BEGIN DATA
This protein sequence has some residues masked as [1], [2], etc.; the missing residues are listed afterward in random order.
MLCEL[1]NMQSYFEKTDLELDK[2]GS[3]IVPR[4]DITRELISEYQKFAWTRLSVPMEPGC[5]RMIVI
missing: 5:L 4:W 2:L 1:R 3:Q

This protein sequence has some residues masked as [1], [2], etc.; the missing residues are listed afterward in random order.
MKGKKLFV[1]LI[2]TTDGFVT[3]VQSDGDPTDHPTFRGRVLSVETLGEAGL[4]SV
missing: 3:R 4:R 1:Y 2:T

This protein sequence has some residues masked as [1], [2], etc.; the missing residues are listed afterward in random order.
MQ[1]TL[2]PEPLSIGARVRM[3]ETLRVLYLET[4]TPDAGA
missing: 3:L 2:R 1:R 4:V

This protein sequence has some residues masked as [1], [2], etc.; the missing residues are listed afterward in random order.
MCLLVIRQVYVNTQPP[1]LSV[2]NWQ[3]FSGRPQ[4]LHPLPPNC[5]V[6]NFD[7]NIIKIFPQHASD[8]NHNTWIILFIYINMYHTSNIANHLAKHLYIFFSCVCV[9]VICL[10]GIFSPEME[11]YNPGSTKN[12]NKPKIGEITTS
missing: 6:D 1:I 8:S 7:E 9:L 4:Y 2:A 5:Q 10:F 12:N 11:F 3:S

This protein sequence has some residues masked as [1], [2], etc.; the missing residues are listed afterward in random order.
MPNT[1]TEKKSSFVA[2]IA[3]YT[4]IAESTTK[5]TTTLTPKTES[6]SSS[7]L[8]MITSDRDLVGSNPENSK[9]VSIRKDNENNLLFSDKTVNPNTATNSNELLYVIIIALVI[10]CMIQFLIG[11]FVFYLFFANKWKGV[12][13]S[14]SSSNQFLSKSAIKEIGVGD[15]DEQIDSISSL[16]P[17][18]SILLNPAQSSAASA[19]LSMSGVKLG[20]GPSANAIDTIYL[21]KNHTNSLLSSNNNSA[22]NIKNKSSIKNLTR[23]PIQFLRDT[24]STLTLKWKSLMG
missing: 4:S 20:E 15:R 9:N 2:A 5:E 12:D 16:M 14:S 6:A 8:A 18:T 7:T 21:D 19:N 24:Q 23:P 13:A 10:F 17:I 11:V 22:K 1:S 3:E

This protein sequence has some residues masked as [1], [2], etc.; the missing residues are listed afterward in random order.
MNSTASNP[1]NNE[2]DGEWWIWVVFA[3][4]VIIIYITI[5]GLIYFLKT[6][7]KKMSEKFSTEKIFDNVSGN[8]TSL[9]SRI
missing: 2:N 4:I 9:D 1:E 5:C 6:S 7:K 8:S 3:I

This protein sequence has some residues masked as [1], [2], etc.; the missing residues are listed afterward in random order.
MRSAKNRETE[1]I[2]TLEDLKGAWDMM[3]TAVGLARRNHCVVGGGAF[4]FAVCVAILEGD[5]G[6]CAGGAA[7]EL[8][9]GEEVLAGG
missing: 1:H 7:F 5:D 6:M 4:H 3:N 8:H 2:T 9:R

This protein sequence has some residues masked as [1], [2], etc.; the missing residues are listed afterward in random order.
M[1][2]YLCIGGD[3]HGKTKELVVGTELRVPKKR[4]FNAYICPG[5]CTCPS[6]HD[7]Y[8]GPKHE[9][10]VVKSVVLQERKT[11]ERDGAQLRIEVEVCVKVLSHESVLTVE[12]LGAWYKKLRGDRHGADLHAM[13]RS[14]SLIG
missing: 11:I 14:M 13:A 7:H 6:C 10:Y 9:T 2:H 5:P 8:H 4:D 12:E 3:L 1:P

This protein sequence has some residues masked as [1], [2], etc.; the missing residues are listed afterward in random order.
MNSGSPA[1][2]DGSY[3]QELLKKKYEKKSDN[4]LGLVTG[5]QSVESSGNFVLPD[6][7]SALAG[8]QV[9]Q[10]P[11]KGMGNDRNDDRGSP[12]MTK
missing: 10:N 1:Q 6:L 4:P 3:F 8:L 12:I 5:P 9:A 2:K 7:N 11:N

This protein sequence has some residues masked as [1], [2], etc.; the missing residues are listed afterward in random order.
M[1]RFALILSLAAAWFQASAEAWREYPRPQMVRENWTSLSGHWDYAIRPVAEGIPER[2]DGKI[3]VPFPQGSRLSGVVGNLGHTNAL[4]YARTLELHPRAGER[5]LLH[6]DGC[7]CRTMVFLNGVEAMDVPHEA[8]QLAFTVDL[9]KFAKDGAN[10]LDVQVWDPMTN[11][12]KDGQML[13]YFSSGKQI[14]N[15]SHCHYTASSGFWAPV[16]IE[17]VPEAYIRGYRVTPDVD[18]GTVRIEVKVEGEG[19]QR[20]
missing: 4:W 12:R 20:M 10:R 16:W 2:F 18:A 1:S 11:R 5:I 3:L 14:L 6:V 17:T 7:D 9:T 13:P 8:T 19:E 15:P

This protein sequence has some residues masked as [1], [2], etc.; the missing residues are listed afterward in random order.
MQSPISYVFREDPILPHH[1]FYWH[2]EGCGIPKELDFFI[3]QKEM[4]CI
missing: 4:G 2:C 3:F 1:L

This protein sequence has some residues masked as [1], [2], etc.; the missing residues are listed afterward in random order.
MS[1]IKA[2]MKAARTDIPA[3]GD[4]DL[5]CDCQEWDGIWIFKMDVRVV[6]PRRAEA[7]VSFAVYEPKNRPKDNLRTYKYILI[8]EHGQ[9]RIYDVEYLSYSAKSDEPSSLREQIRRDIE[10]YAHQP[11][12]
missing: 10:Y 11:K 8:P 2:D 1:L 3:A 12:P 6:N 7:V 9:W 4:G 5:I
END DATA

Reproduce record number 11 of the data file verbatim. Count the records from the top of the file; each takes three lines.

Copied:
This protein sequence has some residues masked as [1], [2], etc.; the missing residues are listed afterward in random order.
MQSPISYVFREDPILPHH[1]FYWH[2]EGCGIPKELDFFI[3]QKEM[4]CI
missing: 4:G 2:C 3:F 1:L